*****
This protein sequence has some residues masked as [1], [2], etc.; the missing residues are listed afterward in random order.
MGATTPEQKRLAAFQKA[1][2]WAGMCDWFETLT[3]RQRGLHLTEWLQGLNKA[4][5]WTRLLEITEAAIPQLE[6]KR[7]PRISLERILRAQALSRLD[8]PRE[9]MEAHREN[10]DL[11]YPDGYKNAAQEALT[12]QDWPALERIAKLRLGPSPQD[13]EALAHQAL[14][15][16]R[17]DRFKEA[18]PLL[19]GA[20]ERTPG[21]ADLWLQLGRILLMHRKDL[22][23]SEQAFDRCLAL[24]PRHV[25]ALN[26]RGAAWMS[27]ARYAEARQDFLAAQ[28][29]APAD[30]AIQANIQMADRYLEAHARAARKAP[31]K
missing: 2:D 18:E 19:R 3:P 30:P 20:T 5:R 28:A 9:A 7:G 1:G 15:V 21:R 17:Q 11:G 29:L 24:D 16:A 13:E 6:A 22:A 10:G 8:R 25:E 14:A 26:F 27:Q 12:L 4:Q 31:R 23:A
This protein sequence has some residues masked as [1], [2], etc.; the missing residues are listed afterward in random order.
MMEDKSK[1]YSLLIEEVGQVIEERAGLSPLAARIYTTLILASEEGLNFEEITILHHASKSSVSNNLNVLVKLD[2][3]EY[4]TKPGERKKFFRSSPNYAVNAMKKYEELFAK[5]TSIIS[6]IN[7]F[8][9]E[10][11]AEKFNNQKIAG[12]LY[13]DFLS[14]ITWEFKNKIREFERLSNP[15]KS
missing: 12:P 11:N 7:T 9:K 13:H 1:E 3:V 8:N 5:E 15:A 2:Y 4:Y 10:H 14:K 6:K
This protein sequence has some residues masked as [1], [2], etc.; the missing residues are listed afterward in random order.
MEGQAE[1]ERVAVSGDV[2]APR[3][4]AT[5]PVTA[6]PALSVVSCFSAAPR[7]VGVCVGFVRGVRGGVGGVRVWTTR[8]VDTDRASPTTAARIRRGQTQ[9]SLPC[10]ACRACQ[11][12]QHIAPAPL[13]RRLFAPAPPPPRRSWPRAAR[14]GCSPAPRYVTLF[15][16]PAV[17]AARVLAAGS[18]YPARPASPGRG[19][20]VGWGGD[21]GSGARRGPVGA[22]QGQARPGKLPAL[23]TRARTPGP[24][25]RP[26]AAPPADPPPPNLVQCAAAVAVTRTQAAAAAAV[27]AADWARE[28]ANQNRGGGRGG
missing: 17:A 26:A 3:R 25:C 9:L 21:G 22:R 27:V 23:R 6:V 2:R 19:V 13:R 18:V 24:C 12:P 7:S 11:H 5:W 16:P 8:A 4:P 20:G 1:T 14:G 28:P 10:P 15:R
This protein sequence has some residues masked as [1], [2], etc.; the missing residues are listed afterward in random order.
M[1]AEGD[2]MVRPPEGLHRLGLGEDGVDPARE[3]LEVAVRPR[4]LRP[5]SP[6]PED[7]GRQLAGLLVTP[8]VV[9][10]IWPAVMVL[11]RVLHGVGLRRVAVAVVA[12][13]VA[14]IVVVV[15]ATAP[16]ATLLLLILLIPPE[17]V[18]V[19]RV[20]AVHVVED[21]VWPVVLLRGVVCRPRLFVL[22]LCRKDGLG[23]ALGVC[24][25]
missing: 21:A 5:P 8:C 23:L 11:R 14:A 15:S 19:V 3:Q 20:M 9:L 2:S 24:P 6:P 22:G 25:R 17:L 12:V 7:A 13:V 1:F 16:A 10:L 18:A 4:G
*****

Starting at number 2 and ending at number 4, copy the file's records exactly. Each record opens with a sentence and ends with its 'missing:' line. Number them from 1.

This protein sequence has some residues masked as [1], [2], etc.; the missing residues are listed afterward in random order.
MMEDKSK[1]YSLLIEEVGQVIEERAGLSPLAARIYTTLILASEEGLNFEEITILHHASKSSVSNNLNVLVKLD[2][3]EY[4]TKPGERKKFFRSSPNYAVNAMKKYEELFAK[5]TSIIS[6]IN[7]F[8][9]E[10][11]AEKFNNQKIAG[12]LY[13]DFLS[14]ITWEFKNKIREFERLSNP[15]KS
missing: 12:P 11:N 7:T 9:K 13:H 1:E 3:V 8:N 5:E 15:A 2:Y 4:Y 10:H 14:K 6:K
This protein sequence has some residues masked as [1], [2], etc.; the missing residues are listed afterward in random order.
MEGQAE[1]ERVAVSGDV[2]APR[3][4]AT[5]PVTA[6]PALSVVSCFSAAPR[7]VGVCVGFVRGVRGGVGGVRVWTTR[8]VDTDRASPTTAARIRRGQTQ[9]SLPC[10]ACRACQ[11][12]QHIAPAPL[13]RRLFAPAPPPPRRSWPRAAR[14]GCSPAPRYVTLF[15][16]PAV[17]AARVLAAGS[18]YPARPASPGRG[19][20]VGWGGD[21]GSGARRGPVGA[22]QGQARPGKLPAL[23]TRARTPGP[24][25]RP[26]AAPPADPPPPNLVQCAAAVAVTRTQAAAAAAV[27]AADWARE[28]ANQNRGGGRGG
missing: 17:A 26:A 3:R 25:C 9:L 21:G 22:R 27:V 23:R 6:V 2:R 19:V 13:R 18:V 24:C 12:P 7:S 11:H 5:W 16:P 8:A 4:P 20:G 1:T 14:G 28:P 10:P 15:R
This protein sequence has some residues masked as [1], [2], etc.; the missing residues are listed afterward in random order.
M[1]AEGD[2]MVRPPEGLHRLGLGEDGVDPARE[3]LEVAVRPR[4]LRP[5]SP[6]PED[7]GRQLAGLLVTP[8]VV[9][10]IWPAVMVL[11]RVLHGVGLRRVAVAVVA[12][13]VA[14]IVVVV[15]ATAP[16]ATLLLLILLIPPE[17]V[18]V[19]RV[20]AVHVVED[21]VWPVVLLRGVVCRPRLFVL[22]LCRKDGLG[23]ALGVC[24][25]
missing: 21:A 5:P 8:C 23:L 11:R 14:A 15:S 19:V 3:Q 20:M 9:L 2:S 24:P 6:P 22:G 25:R 17:L 12:V 7:A 13:V 1:F 16:A 10:L 18:A 4:G